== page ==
Detroit: The mayor said Wednesday that the coronavirus is “starting to weaken” in the state’s largest city, but he also pleaded with residents to keep the momentum going by wearing masks and avoiding large groups. Health officials, meanwhile, reported that Michigan has had 20,346 confirmed COVID-19 cases and 959 deaths from the disease caused by the coronavirus. There were fewer new cases and deaths reported Wednesday than Tuesday. “We are starting to weaken it,” Mayor Mike Duggan said. “If we don’t give it new energy by clustering, we are going to be successful.” Cooler weather could help discourage outdoor gatherings: After temperatures reached 70 degrees in parts of the state Wednesday, they were expected to top out in the 40s and 50s starting Thursday and stretching into next week.
Minneapolis: The Minnesota Department of Health reported 11 new deaths from COVID-19 on Thursday, the state’s largest one-day increase since the pandemic began, raising the total to 50. The department also reported 88 new confirmed cases Thursday to boost Minnesota’s total to 1,242. The department said 145 patients were hospitalized as of Thursday, an increase of 10, while 63 were in intensive care, a decrease of one. Health officials caution that the numbers represent only confirmed cases and that the actual numbers of cases across Minnesota are much higher because not everyone qualifies for testing. Also Thursday, Democrats kept up the pressure on Republicans to temporarily approve expanded voting by mail for the August primary and November general elections. Minnesota Democratic Party Chairman Ken Martin, Sen. Nick Frentz of North Mankato and Rep. Jamie Long of Minneapolis pointed to Tuesday’s chaotic election in Wisconsin as an example of what they’d like to avoid.
Oxford: A doctor who was fired after raising concerns about her hospital’s safety measures in the coronavirus pandemic is now suing. News outlets report Dr. Samantha Houston was fired from Oxford’s Baptist Memorial Hospital after she wrote a Facebook post soliciting donations for equipment to communicate remotely with coronavirus patients. The post caused some confusion and was later edited to clarify that patients were being seen in-person by doctors and nurses, the Northeast Mississippi Daily Journal reports. Ayoka Pond, a spokeswoman for the hospital, said Houston’s assertion that the hospital did not have capability to speak remotely with coronavirus patients was false. She also denied Houston’s other accusation: that the hospital did not have enough N95 masks for nurses treating coronavirus patients.
Columbia: Another roughly 91,000 Missourians filed unemployment claims amid the coronavirus pandemic, according to state data for the week that ended Tuesday. Data from the state’s labor department shows unemployment claims dropped from the previous week’s more than 104,000 claims. But claims still are significantly up. Claims for the past week were more than eight times higher than in all of April 2019. The uptick in unemployment claims this year began in mid-March. Republican Gov. Mike Parson has said Missouri’s Department of Labor and Industrial Relations is overwhelmed by the number of calls from people with questions about filing for unemployment. He said the agency bumped up staffing to about 100 people to answer questions. Workers can also file unemployment claims online.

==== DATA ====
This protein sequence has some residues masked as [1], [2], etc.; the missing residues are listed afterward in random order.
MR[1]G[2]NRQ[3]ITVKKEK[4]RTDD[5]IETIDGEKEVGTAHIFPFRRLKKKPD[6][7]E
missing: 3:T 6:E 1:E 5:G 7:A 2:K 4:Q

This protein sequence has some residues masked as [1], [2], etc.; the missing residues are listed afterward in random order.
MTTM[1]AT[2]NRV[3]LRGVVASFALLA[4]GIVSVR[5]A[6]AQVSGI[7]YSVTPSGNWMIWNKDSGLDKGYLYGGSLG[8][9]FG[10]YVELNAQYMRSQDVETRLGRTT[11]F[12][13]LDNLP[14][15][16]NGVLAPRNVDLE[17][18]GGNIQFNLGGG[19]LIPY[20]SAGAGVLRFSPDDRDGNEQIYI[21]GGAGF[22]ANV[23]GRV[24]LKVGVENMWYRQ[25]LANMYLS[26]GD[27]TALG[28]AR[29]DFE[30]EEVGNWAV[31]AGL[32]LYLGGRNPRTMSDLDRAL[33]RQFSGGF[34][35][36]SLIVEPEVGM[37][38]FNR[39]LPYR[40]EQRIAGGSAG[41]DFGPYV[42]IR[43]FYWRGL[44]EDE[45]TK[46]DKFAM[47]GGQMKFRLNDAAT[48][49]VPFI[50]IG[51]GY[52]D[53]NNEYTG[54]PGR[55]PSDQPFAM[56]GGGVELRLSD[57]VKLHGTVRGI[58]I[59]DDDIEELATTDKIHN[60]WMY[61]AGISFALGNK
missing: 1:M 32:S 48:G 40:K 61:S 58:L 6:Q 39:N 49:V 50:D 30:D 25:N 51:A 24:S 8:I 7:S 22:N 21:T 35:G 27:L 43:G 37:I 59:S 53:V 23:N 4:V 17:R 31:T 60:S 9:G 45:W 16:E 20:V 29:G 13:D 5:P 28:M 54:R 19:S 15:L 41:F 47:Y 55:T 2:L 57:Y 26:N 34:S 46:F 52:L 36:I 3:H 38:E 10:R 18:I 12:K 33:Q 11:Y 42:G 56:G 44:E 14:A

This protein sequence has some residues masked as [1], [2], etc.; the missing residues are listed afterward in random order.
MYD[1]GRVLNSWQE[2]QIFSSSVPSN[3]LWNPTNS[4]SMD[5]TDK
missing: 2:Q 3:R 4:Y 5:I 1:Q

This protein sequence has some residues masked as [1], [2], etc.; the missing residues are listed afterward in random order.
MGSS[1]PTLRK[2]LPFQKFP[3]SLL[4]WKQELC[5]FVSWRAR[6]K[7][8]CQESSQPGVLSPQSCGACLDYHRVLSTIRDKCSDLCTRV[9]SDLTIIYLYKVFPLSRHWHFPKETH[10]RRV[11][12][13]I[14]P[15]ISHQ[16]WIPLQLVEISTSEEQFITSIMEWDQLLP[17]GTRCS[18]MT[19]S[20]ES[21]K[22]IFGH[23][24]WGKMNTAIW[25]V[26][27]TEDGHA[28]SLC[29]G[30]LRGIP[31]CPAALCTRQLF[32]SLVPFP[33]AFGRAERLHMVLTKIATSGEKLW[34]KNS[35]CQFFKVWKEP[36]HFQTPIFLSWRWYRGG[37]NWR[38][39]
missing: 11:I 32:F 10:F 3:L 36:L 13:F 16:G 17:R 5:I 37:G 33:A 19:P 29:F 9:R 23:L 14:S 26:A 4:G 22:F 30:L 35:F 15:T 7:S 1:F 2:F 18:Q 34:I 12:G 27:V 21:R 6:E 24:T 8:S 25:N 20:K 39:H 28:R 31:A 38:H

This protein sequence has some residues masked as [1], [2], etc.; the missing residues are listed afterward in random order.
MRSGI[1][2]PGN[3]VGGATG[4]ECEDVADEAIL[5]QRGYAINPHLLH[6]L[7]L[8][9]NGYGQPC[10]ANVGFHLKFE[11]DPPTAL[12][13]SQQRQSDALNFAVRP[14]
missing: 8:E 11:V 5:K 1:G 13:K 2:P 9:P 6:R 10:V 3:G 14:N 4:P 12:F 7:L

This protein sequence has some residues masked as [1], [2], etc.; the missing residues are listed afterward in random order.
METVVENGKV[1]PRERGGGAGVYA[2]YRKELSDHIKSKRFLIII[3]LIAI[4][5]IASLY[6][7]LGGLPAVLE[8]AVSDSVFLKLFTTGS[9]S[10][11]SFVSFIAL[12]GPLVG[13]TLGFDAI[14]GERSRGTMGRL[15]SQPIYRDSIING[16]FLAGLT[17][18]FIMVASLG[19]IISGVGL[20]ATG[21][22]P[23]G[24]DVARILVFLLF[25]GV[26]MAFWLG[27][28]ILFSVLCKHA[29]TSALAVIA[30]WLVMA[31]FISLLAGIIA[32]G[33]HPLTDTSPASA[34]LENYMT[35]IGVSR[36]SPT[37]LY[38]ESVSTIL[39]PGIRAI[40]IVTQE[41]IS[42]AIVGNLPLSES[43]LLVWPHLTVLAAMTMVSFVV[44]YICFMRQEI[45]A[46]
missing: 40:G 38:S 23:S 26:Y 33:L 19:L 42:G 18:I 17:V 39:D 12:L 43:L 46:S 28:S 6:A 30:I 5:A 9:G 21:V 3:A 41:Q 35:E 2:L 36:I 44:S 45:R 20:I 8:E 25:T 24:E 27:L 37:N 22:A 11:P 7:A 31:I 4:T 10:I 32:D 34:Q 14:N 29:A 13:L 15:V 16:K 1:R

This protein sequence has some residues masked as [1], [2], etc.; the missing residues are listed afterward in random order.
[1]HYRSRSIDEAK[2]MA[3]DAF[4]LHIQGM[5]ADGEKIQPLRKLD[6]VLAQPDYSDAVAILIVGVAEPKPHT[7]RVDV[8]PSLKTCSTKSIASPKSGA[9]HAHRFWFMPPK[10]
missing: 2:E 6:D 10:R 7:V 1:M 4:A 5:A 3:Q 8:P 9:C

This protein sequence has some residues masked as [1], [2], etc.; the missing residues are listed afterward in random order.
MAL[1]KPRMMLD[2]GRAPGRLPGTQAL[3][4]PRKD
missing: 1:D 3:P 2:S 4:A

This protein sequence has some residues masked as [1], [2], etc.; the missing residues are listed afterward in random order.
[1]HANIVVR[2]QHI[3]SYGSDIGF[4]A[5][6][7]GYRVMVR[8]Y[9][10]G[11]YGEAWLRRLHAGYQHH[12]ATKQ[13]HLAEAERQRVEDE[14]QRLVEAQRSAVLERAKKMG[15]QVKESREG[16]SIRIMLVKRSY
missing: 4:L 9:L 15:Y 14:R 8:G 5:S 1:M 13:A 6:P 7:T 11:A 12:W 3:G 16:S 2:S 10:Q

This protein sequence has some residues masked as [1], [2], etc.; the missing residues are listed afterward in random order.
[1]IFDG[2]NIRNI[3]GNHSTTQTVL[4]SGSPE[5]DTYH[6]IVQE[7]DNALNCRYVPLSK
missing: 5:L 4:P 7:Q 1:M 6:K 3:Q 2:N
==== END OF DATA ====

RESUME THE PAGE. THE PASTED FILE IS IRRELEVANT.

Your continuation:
Great Falls: The Fort Peck Tribes have reported two cases of COVID-19, believed to be the first among the state’s seven Indian reservations. The confirmation was posted Wednesday on the Fort Peck Assiniboine & Sioux COVID-19 information Facebook page. State Medical Officer Dr. Greg Holzman said Tuesday that “there were no known cases associated directly with the tribal reservations” and that 3.5% of those who had tested positive in Montana were Native American. The tribes are encouraging their members not to panic, to stay indoors, and to wear gloves and masks if they need to go outdoors. The tribes had already suspended tribal government travel, implemented a 14-day quarantine for anyone who came to the reservation from a place with an outbreak and instituted at 10 p.m. curfew. “The reason we’re doing that is because we have a high rate of diabetes here, a high rate of cancer and a high rate of heart disease. We’re thinking about our elders,” Tribal Chairman Floyd Azure said in an earlier statement.
Kearney: A third staff member and three residents at Nebraska’s Youth Rehabilitation and Treatment Center in Kearney have tested positive for the new coronavirus, state health officials reported. Those were the results released late Wednesday of facility-wide testing earlier this week after two staff members initially tested positive for COVID-19. The local health department and the Nebraska National Guard set up the on-site testing for the center’s more than 160 residents and staff. The infected staffer is self-isolating and monitoring symptoms at home, health officials said. The three boys are asymptomatic and self-isolating in individual rooms at the center, officials said. The Nebraska Department of Health and Human Services said in a news release that “necessary areas” in the facility have been sanitized and that all staff and youth continue to be monitored for symptoms, including having their temperature checked daily.